Gambling is an activity where something of value (typically money) is placed at risk on the outcome of an event with an element of chance and the possibility to win a prize. It can take many forms, from betting on a football game to buying instant scratch cards. Regardless of the form it takes, gambling has the potential to cause harm. Harm can impact on health, relationships and work or study performance, and can lead to serious debt and homelessness.
Researchers have identified factors that contribute to problematic gambling, such as a person’s genetic predisposition for thrill-seeking behaviour and impulsivity. People who gamble may also have difficulties processing rewards, controlling impulses and weighing risks. People who gamble often have a tendency to re-gamble after losses, which can worsen their problems.
It is important to recognise that gambling can have a negative impact on health and wellbeing, and that this risk increases with the frequency of gambling and the amount of money being staked. However, many people struggle to recognise when their gambling is causing harm or distress. This can make it difficult to seek help and support. It is also common to hide or lie about how much time and money is being spent on gambling.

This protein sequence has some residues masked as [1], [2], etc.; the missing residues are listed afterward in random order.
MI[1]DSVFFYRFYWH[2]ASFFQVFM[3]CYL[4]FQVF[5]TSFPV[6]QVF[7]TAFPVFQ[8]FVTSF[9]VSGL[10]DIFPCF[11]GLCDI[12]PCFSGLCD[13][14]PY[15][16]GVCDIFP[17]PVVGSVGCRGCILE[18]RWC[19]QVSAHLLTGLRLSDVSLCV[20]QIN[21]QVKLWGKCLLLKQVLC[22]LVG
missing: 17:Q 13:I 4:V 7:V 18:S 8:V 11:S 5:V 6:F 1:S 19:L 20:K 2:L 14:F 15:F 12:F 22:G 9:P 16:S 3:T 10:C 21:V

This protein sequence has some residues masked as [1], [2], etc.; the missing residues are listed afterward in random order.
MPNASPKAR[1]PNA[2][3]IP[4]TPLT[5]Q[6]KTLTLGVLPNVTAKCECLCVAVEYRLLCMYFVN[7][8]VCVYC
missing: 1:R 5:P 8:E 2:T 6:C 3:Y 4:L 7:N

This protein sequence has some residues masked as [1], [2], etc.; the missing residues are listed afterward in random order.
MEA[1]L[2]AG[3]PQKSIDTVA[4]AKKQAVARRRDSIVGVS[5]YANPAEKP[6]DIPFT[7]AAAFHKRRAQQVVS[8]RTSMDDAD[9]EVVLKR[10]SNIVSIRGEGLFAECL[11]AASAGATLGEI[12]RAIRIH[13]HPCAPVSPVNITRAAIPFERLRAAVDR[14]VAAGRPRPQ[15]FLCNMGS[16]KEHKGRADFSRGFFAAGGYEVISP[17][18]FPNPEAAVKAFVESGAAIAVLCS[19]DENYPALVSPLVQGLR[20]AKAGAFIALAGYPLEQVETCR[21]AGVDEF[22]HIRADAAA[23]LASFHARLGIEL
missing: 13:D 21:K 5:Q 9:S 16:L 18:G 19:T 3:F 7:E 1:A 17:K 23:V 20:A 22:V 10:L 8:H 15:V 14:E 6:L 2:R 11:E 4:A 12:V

There are a range of treatment options for problem gambling. In general, therapy helps a person gain control over their gambling, and reduce or stop it altogether. Therapy can include individual, group and family therapy. For people with severe gambling problems, inpatient or residential treatment and rehab programs are available.
The objective of harm minimisation is central to public health approaches to gambling, but this is not always easy. Harm related to gambling is highly subjective and complex, and it can be difficult to isolate and measure specific harms. It is also difficult to determine the extent to which harms can be caused by or interact with other comorbid conditions, such as alcohol abuse or depression.
There are a number of things that can be done to help reduce the risks associated with gambling, such as setting monetary and time limits for yourself, only playing with money you can afford to lose, and never chasing your losses. You can also seek help for underlying mental health problems that might be contributing to your gambling. These could include depression, anxiety or stress, which can trigger gambling and also be made worse by it. It is also important to develop healthy ways of relieving unpleasant feelings, such as exercise, spending time with friends who do not gamble, or trying relaxation techniques. It is also helpful to learn new skills to manage moods and emotions in more constructive ways, such as attending counselling or participating in group therapy.